So the fact that I’m straightaway presented with two not-so-good characters as the front runners here tells me that the filmmakers also acknowledge this in some way, and I can appreciate that. What I think would be beneficial is that, going forward, how these people got to be where they are today gets explored.


To be able to get inside the head of a villain is always a fascinating thing, and would absolutely add layers of depth to what is a promising blueprint. Add to this the fact that little notes are added throughout the story with the intention of capturing attention and suddenly you have something that shows a lot of potential indeed. Some of these are a bit on the nose, for example, a package with content that remains a mystery from start to finish. However when you look at the bigger picture, it’s the slightly less obvious details that raise the bigger questions, which is another thing I was a fan of.


There were some moments that felt like they were supposed to be more comedic that didn’t hit the mark for me. For the most part, the downfall occurred in one of two ways. Either the generations involved in making the jokes didn’t fit, such as when there is the opening exchange between Dima and Daisy regarding Daisy’s Netflix viewing habits, or the responses to certain situations weren’t reactive enough, and were just too straight-laced.


Personally, I don’t think comedic elements are really needed here if I’m perfectly honest. I think out-and-out crime drama is the approach I’d prefer, and which I think would work better as getting the balance just right with lighter moments is hard and can carry some weight when it’s even just slightly off.


Overall, I do feel like there is a lot of potential there with The Chase, but it does need more development. Foundations are strong, but I think before any future projects are built upon them some of the writing could be tightened up a little bit, and it needs to have more confidence with whatever direction it is headed in.


There is a good idea here, and I think with the right amount of love it could grow into something great. It’s a work-in-progress, but definitely one where the bigger picture is worth keeping an eye on.


Kira Comerford


Twitter @FilmAndTV101


By midlandsmovies, Jan 2 2019 02:11PM



Trick


(2019)


Directed by Sheikh Shahnawaz


With an amazing short film production run in 2018, Midlands filmmaker Sheikh Shahnawaz ends the year with another hard-hitting drama with his new film Trick.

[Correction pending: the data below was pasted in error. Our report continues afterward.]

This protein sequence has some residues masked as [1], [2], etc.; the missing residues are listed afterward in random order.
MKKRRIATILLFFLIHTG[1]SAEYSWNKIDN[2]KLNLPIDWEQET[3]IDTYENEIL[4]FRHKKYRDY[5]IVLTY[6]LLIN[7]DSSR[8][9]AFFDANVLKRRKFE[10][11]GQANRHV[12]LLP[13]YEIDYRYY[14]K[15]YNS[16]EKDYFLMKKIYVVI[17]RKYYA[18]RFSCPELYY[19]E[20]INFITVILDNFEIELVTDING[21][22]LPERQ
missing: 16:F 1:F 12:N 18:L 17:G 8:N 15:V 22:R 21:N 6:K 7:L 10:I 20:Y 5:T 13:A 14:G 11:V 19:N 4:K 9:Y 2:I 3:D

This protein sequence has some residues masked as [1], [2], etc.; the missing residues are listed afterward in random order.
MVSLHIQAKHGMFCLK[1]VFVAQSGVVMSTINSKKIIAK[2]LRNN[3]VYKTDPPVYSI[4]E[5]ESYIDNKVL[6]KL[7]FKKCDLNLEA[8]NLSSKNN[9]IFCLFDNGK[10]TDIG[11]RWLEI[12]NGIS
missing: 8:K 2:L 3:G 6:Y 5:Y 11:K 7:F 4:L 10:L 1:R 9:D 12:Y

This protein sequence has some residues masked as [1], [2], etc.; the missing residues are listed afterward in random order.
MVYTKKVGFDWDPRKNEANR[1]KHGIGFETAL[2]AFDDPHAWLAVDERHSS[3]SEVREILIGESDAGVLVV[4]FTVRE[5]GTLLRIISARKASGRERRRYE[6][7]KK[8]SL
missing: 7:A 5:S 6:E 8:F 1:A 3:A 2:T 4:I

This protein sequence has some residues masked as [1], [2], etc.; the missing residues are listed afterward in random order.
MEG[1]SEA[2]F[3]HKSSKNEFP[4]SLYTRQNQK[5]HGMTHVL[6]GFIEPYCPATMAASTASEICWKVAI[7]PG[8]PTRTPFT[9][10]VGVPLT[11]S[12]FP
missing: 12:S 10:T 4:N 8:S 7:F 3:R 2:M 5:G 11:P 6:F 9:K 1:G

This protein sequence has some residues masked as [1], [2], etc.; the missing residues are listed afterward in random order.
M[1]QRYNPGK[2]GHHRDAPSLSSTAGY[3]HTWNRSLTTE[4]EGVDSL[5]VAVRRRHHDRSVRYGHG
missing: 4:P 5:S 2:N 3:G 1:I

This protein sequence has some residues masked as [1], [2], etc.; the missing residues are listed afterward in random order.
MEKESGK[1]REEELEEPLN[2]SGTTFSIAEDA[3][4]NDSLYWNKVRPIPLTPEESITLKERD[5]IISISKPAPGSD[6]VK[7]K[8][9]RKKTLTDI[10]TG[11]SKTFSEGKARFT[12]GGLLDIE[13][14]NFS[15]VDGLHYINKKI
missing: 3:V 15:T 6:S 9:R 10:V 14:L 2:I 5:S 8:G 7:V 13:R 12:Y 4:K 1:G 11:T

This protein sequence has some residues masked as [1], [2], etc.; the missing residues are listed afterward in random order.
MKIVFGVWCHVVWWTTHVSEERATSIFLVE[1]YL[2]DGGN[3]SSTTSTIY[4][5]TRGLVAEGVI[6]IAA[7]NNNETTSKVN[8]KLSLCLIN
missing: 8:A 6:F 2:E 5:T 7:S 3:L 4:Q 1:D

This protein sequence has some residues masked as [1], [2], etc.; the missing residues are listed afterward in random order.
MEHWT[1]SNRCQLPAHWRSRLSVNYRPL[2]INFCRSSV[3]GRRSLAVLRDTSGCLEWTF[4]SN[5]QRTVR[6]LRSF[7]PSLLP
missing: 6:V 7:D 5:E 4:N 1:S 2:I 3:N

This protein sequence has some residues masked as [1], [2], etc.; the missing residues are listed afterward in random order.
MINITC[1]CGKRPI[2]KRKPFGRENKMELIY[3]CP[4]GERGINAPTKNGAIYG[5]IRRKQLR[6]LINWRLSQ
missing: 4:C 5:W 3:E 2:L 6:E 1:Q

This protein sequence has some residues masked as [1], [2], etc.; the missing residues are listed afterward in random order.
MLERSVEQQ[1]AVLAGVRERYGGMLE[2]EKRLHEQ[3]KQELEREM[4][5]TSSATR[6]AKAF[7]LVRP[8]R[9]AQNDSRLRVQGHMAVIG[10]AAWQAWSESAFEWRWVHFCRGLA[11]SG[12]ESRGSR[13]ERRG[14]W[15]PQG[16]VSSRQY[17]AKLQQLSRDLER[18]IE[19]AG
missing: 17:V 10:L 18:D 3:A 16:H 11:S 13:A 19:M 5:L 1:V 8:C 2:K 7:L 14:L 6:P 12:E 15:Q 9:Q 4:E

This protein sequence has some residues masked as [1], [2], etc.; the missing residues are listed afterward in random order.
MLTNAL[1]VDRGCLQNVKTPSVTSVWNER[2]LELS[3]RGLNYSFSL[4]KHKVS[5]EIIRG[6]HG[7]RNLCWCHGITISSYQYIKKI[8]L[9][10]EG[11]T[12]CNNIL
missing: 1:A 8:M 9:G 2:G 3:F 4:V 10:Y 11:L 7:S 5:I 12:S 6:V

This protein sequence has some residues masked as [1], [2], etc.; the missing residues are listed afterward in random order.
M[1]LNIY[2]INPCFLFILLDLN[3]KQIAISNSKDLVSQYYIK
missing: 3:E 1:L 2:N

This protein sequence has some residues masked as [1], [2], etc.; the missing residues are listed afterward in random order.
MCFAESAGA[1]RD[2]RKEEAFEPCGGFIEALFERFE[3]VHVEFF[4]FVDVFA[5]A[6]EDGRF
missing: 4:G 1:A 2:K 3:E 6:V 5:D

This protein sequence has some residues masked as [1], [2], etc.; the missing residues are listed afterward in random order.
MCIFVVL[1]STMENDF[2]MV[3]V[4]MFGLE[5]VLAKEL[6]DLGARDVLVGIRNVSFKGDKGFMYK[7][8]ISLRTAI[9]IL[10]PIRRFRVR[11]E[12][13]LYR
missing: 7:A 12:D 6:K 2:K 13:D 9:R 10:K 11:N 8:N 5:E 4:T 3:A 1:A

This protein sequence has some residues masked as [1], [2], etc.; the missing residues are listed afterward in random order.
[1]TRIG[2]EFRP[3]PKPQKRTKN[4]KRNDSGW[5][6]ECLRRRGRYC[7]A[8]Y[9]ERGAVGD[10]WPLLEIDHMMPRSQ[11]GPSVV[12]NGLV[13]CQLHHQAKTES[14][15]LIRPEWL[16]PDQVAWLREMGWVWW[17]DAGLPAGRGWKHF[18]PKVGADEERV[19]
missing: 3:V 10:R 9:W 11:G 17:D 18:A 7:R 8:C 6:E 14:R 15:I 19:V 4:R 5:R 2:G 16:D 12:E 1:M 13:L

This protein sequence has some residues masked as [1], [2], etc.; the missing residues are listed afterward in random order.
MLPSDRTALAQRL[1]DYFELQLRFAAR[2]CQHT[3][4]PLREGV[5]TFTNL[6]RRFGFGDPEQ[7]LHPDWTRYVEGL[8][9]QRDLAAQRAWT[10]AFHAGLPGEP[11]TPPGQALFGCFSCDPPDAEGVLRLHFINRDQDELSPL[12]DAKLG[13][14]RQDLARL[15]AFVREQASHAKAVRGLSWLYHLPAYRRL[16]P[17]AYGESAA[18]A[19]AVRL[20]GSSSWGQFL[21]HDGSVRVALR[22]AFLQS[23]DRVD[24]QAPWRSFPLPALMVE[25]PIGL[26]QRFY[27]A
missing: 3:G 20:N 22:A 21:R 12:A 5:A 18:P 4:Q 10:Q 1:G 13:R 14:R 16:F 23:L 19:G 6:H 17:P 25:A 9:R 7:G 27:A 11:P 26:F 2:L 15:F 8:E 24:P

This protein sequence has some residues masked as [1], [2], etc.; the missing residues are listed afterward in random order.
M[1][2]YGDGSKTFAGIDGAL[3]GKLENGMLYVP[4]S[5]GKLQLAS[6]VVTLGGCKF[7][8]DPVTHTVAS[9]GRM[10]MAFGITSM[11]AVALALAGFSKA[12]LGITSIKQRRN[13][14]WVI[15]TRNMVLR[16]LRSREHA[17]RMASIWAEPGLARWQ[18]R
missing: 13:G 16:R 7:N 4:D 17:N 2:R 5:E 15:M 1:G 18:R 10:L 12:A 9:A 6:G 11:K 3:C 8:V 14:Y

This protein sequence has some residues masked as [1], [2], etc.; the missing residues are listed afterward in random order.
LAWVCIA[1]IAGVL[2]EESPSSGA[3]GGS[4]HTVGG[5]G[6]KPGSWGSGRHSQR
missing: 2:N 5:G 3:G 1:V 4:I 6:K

As a young man pours drugs onto a weighing machine, another older man sits nearby and discusses pets and how kindness can be seen as a weakness that can be exploited.


And “hey presto”, immediately we are thrown into one of the director’s familiar gangster scenarios where a boss is giving his underling some much needed advice. But before the conversation can continue however, they are interrupted by two men – one of whom (Jimmy) sheepishly asks for more time to repay some money.


Crime and violence are a recurring theme in Shahnawaz’s work - from Tarantino-influenced kidnapping in Witness to a Nolan-esque time-twisting attack in his last film Reversal. And here, the film sets up more of the same with a brutal world of hoodlums and terror. One of the hired hands (Shahnawaz regular Nisaro Karim) forces the man to sit down at the boss’ table.


The boss (a menacing James Jaysen Bryhan in a fantastic performance) proceeds to perform a magic “trick” involving a blood-red handkerchief. Darkly comic, he sarcastically provides his own magician’s musical accompaniment to his silly – but scary – performance.


Raising tension, the director does well by mixing the light-hearted trick with the darker themes already shown – thus creating a rising atmosphere of dread. And what will he make disappear using his fists? Well, you’ll have to watch the full film (see below) but suffice to say Sheikh has added one of his trademark twists to the tale to surprise the audience like pulling a bunny out of a hat.


With the director’s plans to tackle less shorts and bigger projects, it seems just the right time for Shahnawaz to tackle a larger and more thorough film. As although the shorts have all been dark delights, they now seem like teasers to a talent that requires flexing in a bigger arena.


Trick therefore ends up with Shahnawaz conjuring up another forceful short that alludes to the next step on his magical filmmaking journey.


Michael Sales



Watch the full film below:




Find out more about Sheikh's projects on Twitter and Facebook:

Facebook: https://www.facebook.com/cinesheikh

Twitter: https://twitter.com/cinesheikh


RSS Feed twitter